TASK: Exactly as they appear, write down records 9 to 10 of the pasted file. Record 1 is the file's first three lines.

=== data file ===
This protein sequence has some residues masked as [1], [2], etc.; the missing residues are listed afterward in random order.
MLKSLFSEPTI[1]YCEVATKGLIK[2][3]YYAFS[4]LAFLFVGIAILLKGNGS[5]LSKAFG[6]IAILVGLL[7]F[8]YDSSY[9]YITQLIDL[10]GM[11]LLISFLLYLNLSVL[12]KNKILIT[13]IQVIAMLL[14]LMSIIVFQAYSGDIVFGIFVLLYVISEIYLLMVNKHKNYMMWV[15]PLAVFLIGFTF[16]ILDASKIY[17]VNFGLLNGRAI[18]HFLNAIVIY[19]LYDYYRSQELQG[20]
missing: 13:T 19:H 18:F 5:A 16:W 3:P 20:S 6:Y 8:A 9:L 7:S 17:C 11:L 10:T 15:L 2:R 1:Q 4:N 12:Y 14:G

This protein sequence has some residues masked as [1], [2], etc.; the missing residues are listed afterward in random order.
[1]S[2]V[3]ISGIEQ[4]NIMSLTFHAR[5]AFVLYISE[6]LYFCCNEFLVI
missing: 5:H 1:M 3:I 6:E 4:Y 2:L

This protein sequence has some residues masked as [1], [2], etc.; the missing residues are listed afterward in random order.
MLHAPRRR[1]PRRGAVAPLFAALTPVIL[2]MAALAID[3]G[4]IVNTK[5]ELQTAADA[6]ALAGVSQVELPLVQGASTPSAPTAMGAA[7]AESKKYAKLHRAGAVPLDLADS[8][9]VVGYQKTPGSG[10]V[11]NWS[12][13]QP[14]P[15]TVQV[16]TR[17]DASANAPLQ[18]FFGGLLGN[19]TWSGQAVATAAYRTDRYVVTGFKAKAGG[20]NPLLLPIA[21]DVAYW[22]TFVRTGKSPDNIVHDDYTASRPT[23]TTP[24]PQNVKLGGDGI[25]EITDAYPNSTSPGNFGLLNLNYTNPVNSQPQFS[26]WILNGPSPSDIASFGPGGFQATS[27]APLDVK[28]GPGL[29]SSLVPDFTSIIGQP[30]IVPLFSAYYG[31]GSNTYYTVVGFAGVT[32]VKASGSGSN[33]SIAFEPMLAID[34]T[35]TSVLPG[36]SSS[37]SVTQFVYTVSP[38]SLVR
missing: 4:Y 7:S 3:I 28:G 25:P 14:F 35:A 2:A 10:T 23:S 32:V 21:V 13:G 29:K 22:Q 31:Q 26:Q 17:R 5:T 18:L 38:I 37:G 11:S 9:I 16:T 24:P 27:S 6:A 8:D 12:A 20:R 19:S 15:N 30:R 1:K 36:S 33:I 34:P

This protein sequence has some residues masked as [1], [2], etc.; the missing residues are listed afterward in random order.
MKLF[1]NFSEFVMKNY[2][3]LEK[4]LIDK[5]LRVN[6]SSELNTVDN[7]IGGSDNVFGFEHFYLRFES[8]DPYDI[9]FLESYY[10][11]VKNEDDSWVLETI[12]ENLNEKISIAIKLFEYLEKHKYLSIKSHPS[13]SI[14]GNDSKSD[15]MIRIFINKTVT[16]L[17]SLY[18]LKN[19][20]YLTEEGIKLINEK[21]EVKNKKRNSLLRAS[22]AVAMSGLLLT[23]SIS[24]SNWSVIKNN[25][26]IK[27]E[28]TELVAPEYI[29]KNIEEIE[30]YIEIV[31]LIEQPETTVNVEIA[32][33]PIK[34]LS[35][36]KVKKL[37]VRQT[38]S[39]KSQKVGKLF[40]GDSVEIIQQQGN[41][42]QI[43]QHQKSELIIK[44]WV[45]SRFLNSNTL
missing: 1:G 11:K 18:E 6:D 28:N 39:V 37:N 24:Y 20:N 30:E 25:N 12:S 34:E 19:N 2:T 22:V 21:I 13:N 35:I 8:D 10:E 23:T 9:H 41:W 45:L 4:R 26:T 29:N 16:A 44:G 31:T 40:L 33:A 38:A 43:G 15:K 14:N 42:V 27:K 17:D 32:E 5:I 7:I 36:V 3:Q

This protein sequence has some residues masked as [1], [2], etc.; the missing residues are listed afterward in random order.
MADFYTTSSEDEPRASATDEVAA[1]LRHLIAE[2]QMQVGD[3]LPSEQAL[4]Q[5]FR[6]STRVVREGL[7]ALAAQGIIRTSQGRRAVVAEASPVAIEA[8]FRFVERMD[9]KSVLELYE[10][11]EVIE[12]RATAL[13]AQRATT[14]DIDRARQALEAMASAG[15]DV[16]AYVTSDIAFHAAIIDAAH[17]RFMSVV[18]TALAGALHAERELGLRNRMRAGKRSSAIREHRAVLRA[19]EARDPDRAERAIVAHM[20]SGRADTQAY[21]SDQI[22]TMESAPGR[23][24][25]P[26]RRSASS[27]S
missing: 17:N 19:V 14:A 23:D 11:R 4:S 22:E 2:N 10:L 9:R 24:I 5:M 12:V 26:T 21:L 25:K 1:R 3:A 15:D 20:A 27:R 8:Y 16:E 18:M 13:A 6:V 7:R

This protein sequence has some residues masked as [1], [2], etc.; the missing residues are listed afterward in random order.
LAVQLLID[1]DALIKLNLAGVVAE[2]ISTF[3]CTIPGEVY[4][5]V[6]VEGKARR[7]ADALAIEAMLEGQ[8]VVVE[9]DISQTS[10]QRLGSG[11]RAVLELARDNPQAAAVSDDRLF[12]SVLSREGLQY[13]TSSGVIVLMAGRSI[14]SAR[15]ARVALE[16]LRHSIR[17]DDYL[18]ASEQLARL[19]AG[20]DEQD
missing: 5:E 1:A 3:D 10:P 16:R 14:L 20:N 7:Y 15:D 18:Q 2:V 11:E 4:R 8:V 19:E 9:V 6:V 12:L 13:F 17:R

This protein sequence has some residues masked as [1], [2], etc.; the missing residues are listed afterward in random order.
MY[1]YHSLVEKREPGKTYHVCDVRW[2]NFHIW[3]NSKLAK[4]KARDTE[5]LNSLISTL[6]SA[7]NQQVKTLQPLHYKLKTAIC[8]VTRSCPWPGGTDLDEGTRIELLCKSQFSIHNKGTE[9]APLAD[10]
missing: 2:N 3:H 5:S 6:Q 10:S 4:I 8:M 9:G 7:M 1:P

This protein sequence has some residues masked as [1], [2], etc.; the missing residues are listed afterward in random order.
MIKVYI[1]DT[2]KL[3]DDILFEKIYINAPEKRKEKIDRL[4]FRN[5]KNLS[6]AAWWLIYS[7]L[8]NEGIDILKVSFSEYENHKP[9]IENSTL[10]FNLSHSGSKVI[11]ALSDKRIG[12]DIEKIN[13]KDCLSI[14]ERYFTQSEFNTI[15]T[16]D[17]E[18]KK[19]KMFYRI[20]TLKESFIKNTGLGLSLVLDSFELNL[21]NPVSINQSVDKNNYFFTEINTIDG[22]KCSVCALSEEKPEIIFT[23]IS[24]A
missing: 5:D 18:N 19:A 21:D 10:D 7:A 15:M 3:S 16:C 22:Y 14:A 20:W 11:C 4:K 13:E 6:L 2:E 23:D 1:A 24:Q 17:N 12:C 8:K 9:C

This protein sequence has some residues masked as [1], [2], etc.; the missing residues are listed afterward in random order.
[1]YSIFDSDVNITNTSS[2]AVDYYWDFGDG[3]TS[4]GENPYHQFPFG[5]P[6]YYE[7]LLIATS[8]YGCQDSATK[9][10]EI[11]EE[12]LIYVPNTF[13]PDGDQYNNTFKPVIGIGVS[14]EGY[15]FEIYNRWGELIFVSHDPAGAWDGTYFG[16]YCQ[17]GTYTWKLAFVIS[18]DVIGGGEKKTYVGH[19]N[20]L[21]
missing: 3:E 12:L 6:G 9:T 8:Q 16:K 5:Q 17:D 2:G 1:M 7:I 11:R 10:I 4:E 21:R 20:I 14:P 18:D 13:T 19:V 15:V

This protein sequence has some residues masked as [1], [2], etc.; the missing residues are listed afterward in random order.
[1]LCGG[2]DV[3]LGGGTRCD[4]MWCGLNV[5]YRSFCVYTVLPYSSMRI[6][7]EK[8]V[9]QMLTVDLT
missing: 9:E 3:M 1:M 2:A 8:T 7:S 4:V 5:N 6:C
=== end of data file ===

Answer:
This protein sequence has some residues masked as [1], [2], etc.; the missing residues are listed afterward in random order.
[1]YSIFDSDVNITNTSS[2]AVDYYWDFGDG[3]TS[4]GENPYHQFPFG[5]P[6]YYE[7]LLIATS[8]YGCQDSATK[9][10]EI[11]EE[12]LIYVPNTF[13]PDGDQYNNTFKPVIGIGVS[14]EGY[15]FEIYNRWGELIFVSHDPAGAWDGTYFG[16]YCQ[17]GTYTWKLAFVIS[18]DVIGGGEKKTYVGH[19]N[20]L[21]
missing: 3:E 12:L 6:G 9:T 8:Q 16:K 5:Q 17:D 2:G 1:M 7:I 11:R 10:I 4:E 21:R 20:I 14:P 18:D 13:T 19:V 15:V

This protein sequence has some residues masked as [1], [2], etc.; the missing residues are listed afterward in random order.
[1]LCGG[2]DV[3]LGGGTRCD[4]MWCGLNV[5]YRSFCVYTVLPYSSMRI[6][7]EK[8]V[9]QMLTVDLT
missing: 9:E 3:M 1:M 2:A 8:T 7:S 4:V 5:N 6:C